An increasing number of cyber-attacks are not being launched by governments - or their intelligence services - but rather by opportunistic mercenaries offering "espionage-as-a-service," according to a new report.
The U.S. and U.K. plan to hold "cyber war games" to help them prepare for defending against online attacks. Meanwhile, hackers have targeted 19,000 French websites with DDoS attacks and defacements since the Paris massacre.
British Prime Minister David Cameron reportedly plans to lobby U.S. President Barack Obama to criticize technology companies that offer encrypted communications that cannot be cracked by law enforcement or intelligence agencies.
After facing backlash from Internet users across the nation, the Indian government has ordered the unblocking of 32 websites that were blocked under 69A of the IT Act for allegedly hosting ISIS propaganda.
A group of about 20 state attorneys general has sent a letter to JPMorgan Chase demanding the bank reveal far more details about its breach last year that exposed information related to 76 million households and 7 million small businesses.
India currently has 22,000 information security professionals, but needs 800,000 by 2020. Can the government's scheme bring in the necessary skills? What is the risk to business if these roles aren't filled?
Following the Paris terror attacks, the French government plans to strengthen its surveillance laws, while the British prime minister has promised to allow intelligence agencies to penetrate any encrypted communications.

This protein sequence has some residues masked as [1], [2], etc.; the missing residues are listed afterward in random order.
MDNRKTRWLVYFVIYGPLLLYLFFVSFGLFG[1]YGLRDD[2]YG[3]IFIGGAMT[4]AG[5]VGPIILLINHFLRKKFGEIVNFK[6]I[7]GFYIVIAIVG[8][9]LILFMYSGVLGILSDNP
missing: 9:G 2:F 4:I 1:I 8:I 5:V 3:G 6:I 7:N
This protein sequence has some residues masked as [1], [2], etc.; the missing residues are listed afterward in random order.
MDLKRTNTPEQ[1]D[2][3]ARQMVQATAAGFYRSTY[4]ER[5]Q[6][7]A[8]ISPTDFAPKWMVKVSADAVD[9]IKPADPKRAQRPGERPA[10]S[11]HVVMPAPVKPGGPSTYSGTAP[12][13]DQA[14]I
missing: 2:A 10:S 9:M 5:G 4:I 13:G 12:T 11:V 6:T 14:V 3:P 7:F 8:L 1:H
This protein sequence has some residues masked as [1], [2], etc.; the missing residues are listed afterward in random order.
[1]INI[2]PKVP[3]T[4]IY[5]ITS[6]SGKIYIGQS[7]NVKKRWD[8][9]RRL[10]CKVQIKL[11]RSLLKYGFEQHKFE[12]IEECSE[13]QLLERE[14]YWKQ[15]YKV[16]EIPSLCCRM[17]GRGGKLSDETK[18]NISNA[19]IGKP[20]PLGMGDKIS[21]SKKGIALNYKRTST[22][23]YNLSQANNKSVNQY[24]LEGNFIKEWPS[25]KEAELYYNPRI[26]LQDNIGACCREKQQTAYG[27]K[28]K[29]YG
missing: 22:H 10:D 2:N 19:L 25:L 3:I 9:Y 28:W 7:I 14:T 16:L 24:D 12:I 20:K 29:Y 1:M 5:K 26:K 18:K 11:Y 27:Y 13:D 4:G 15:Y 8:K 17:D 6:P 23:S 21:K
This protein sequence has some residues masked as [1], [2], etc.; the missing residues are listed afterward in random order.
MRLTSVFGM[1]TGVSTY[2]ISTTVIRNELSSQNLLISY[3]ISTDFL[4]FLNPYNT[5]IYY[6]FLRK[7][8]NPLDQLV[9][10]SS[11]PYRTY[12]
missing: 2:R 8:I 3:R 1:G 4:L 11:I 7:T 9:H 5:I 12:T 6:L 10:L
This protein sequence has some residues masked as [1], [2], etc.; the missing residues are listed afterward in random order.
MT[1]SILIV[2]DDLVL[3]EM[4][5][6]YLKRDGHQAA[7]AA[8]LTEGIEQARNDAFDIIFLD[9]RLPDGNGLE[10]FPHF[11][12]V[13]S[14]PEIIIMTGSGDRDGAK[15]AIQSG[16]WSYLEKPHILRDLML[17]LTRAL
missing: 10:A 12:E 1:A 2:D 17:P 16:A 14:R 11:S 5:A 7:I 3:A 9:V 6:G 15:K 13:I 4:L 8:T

The president's proposal would provide stronger privacy protections than legislation passed by the House in the last Congress, and furnish targeted liability protections to businesses that share cyberthreat information.
North Korean leader Kim Jong-un was set to star in a satirical video game, in which he battled the forces of imperialist oppression with the help of unicorns and narwals - until hackers apparently disrupted game development.
Information security experts are calling on Google to rethink its patch priorities after it declines to fix a critical component that runs on Android 4.3 "Jelly Bean" and older devices, leaving an estimated 930 million mobile devices at risk.
ATM vendors are working together to enhance threat information sharing and ensure hardware and software compatibility. In part two of an exclusive three-part interview, three leading ATM manufacturers explain why collaboration has become so important.
U.S. Central Command's Twitter and YouTube accounts were hacked Jan. 12, reportedly by ISIS sympathizers. The account compromises came the same day President Obama proposed new cybersecurity measures, including a national breach notification law.
Following the Paris attacks, Britain's prime minister hopes to reintroduce a controversial surveillance bill known as the "Snooper's Charter." Meanwhile, many European countries - and the U.S. - plan to increase anti-terrorism collaboration.
Bankers are criticizing one federal regulatory agency for how it has responded to a breach of unencrypted consumer data that occurred during a routine banking exam. They're saying regulators should focus more on their internal security practices.
The subject of privacy has been debated ever since the release of the AP Shah Committee report on the subject. Kamlesh Bajaj, CEO of the Data Security Council of India, shares insights on how the nation's Data Privacy Act may finally be taking shape.